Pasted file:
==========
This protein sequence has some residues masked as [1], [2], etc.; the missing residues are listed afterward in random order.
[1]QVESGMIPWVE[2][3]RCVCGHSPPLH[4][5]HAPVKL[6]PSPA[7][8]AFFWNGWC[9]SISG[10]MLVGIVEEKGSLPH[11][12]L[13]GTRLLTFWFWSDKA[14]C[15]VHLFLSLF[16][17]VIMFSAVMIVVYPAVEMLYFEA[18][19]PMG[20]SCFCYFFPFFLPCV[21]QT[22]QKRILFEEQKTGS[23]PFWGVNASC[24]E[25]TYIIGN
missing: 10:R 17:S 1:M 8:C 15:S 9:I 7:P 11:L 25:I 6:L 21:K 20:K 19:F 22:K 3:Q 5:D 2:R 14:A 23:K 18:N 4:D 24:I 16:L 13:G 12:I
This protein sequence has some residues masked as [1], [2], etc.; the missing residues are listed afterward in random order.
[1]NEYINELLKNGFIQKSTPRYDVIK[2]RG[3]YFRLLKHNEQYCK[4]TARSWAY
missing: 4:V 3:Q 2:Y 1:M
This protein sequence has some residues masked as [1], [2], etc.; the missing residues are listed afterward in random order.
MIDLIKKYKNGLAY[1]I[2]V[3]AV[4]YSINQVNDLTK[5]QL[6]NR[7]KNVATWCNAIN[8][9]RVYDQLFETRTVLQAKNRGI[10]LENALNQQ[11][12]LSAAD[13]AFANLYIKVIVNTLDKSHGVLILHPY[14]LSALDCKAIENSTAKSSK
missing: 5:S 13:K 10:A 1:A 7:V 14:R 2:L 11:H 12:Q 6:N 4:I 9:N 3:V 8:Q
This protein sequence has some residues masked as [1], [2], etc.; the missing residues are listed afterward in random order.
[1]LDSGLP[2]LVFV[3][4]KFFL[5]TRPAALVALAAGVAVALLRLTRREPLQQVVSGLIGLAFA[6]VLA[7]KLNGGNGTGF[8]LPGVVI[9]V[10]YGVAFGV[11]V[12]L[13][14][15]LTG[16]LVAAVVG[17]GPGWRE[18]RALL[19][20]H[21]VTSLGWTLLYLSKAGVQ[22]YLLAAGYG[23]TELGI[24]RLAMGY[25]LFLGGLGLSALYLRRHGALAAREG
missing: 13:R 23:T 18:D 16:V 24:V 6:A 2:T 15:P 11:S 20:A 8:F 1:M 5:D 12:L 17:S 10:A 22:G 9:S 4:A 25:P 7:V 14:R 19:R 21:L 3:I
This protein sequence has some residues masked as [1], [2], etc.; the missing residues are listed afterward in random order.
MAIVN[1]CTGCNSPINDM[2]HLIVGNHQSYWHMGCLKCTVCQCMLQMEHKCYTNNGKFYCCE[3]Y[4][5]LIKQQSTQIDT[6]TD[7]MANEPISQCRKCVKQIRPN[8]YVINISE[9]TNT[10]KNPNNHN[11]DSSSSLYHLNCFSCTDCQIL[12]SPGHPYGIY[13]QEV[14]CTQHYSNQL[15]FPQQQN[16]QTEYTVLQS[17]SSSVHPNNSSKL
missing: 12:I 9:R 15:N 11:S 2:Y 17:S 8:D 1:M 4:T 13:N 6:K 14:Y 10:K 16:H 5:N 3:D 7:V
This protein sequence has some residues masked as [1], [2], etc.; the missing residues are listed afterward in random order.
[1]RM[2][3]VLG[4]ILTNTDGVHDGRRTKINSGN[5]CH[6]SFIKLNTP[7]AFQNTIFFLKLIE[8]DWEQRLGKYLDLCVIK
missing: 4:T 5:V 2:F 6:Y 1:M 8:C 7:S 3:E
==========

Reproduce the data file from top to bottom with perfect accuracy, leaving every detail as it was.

This protein sequence has some residues masked as [1], [2], etc.; the missing residues are listed afterward in random order.
[1]QVESGMIPWVE[2][3]RCVCGHSPPLH[4][5]HAPVKL[6]PSPA[7][8]AFFWNGWC[9]SISG[10]MLVGIVEEKGSLPH[11][12]L[13]GTRLLTFWFWSDKA[14]C[15]VHLFLSLF[16][17]VIMFSAVMIVVYPAVEMLYFEA[18][19]PMG[20]SCFCYFFPFFLPCV[21]QT[22]QKRILFEEQKTGS[23]PFWGVNASC[24]E[25]TYIIGN
missing: 10:R 17:S 1:M 8:C 15:S 9:I 7:P 11:L 25:I 6:L 21:K 20:K 19:F 22:K 3:Q 5:D 2:R 14:A 23:K 18:N 4:D 24:I 16:L 13:G 12:I
This protein sequence has some residues masked as [1], [2], etc.; the missing residues are listed afterward in random order.
[1]NEYINELLKNGFIQKSTPRYDVIK[2]RG[3]YFRLLKHNEQYCK[4]TARSWAY
missing: 4:V 3:Q 2:Y 1:M
This protein sequence has some residues masked as [1], [2], etc.; the missing residues are listed afterward in random order.
MIDLIKKYKNGLAY[1]I[2]V[3]AV[4]YSINQVNDLTK[5]QL[6]NR[7]KNVATWCNAIN[8][9]RVYDQLFETRTVLQAKNRGI[10]LENALNQQ[11][12]LSAAD[13]AFANLYIKVIVNTLDKSHGVLILHPY[14]LSALDCKAIENSTAKSSK
missing: 5:S 13:K 10:A 1:A 7:V 14:R 2:L 11:H 12:Q 6:N 4:I 9:N 3:V 8:Q
This protein sequence has some residues masked as [1], [2], etc.; the missing residues are listed afterward in random order.
[1]LDSGLP[2]LVFV[3][4]KFFL[5]TRPAALVALAAGVAVALLRLTRREPLQQVVSGLIGLAFA[6]VLA[7]KLNGGNGTGF[8]LPGVVI[9]V[10]YGVAFGV[11]V[12]L[13][14][15]LTG[16]LVAAVVG[17]GPGWRE[18]RALL[19][20]H[21]VTSLGWTLLYLSKAGVQ[22]YLLAAGYG[23]TELGI[24]RLAMGY[25]LFLGGLGLSALYLRRHGALAAREG
missing: 13:R 23:T 18:D 16:V 24:V 6:A 2:T 15:P 11:S 20:A 8:F 1:M 5:D 12:L 17:S 10:A 22:G 9:S 4:A 25:P 7:V 14:R 19:R 21:L 3:I
This protein sequence has some residues masked as [1], [2], etc.; the missing residues are listed afterward in random order.
MAIVN[1]CTGCNSPINDM[2]HLIVGNHQSYWHMGCLKCTVCQCMLQMEHKCYTNNGKFYCCE[3]Y[4][5]LIKQQSTQIDT[6]TD[7]MANEPISQCRKCVKQIRPN[8]YVINISE[9]TNT[10]KNPNNHN[11]DSSSSLYHLNCFSCTDCQIL[12]SPGHPYGIY[13]QEV[14]CTQHYSNQL[15]FPQQQN[16]QTEYTVLQS[17]SSSVHPNNSSKL
missing: 12:I 9:R 15:N 11:S 2:Y 17:S 8:D 1:M 4:T 13:N 6:K 14:Y 10:K 16:H 5:N 3:D 7:V
This protein sequence has some residues masked as [1], [2], etc.; the missing residues are listed afterward in random order.
[1]RM[2][3]VLG[4]ILTNTDGVHDGRRTKINSGN[5]CH[6]SFIKLNTP[7]AFQNTIFFLKLIE[8]DWEQRLGKYLDLCVIK
missing: 4:T 5:V 2:F 6:Y 1:M 8:C 7:S 3:E